 Looking at walls… not the process or the current capability



Previous “Helpers” (like us!)

 Material touched many hands, many languages, coordination!

 Not only limited time and money

Key Questions

 Limit interference with the process ▪ They can’t shut down!  Yet they really need your help… ▪ How to start/decide what to go with? ▪ Can’t collect the data you feel comfortable collecting? ▪ How to implement?  When to work with them? ▪ When to use best judgment and not?



Don’t promise too much  But worst case you can help them help themselves



Be up-front on your plate and if it can fall off*  What they can reasonably expect you to commit



Put out there what you can offer

 Providing your expertise, IE tools and potentially

some analysis of their biggest issues  They might see how you can help better than you!



Establish what their biggest issues are  See the key things they want to address

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Find out their timeline Suggest how you could help them get there



Help them with their current needs  Acted as “process voice” at architecture meetings  Overall strategy for the various groups involved



Strategize for how to help with future needs  Initiated the Pro Bono project  Universal agreement on the project process ▪ Signed SOW, payment or other agreement, timeline

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Follow through Follow-up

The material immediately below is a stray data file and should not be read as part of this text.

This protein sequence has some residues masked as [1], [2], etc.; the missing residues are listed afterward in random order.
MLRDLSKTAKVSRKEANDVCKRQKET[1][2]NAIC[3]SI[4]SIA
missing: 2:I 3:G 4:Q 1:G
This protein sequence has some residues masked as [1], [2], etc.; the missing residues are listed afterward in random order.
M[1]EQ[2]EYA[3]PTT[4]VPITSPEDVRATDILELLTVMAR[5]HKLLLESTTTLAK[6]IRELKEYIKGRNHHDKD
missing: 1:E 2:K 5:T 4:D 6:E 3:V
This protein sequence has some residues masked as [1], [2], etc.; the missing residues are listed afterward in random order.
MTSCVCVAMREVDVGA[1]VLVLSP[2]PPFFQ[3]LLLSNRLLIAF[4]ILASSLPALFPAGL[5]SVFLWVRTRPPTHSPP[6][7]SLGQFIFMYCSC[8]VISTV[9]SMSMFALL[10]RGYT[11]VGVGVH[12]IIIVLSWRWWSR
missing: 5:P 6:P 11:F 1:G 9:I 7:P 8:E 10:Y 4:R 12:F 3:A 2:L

Similar to the idea of the “triple bottom line”



Evaluate beyond the bottom line:  Examples of other prime considerations: ▪ Location within 80% of clients in the city and bus line even though neighborhood wasn’t great and property wasn’t perfect for their need ▪ There is better property elsewhere but wouldn’t be able to maintain the customer base ▪ How to take this info account?

 Value of better inventory management vs. labor cost



“Disrupting” stakeholders who aren’t on board

 Red Cross example when stopped returning calls/emails



The demand to be treated equal*  Especially if paying anything  But they have business needs too…



Moving forward with the non-profit  Don't have to do Pro Bono ▪ Can volunteer labor or money too [one time or long term] ▪ Mixture of everything

 Staying in touch, trying to keep the relationship alive



Company justification  Beyond “the good”  Could get recognition [OK to ask for it!] ▪ Community award ▪ Press release ▪ Case study

 Potential tax advantages



Difficulties with the architecture firm project  After 5 months they had a layout for a $2MM building…  … that didn’t tell them anything about how to improve NOW



They asked us to explore what they need to meet levels of “clients served”  To be used to valuate a “community ask”



They had offered to pay up to $10,000

 We decided to do fully pro-bono – but this helped the conversation …

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They’re going to honor us at their biggest annual event this week! Recommendation results as of 5/15/14…  Physical changes examples: ▪ Evaluated racking feasibility and cost ▪ Evaluated cross-docking

 Layout example: ▪ Circular flow

 Inventory management example: ▪ Inventory cycle



How I was able to do it/plan it:  Tried before, much easier with company’s support  1+1+1  WMP Fellowship

IIE Volunteering $$ Example



If you own a business or make decisions:  Good for gaining employees [looks good!]  Good for maintaining employees   Reputation for the company in the community



How to get your organization to let you:  We’re all here at the conference…  Convey value and meaning to your company



If you can’t?...  Still very possible on your own

Thank you for coming!

Please contact me with any questions: [email protected] or [email protected]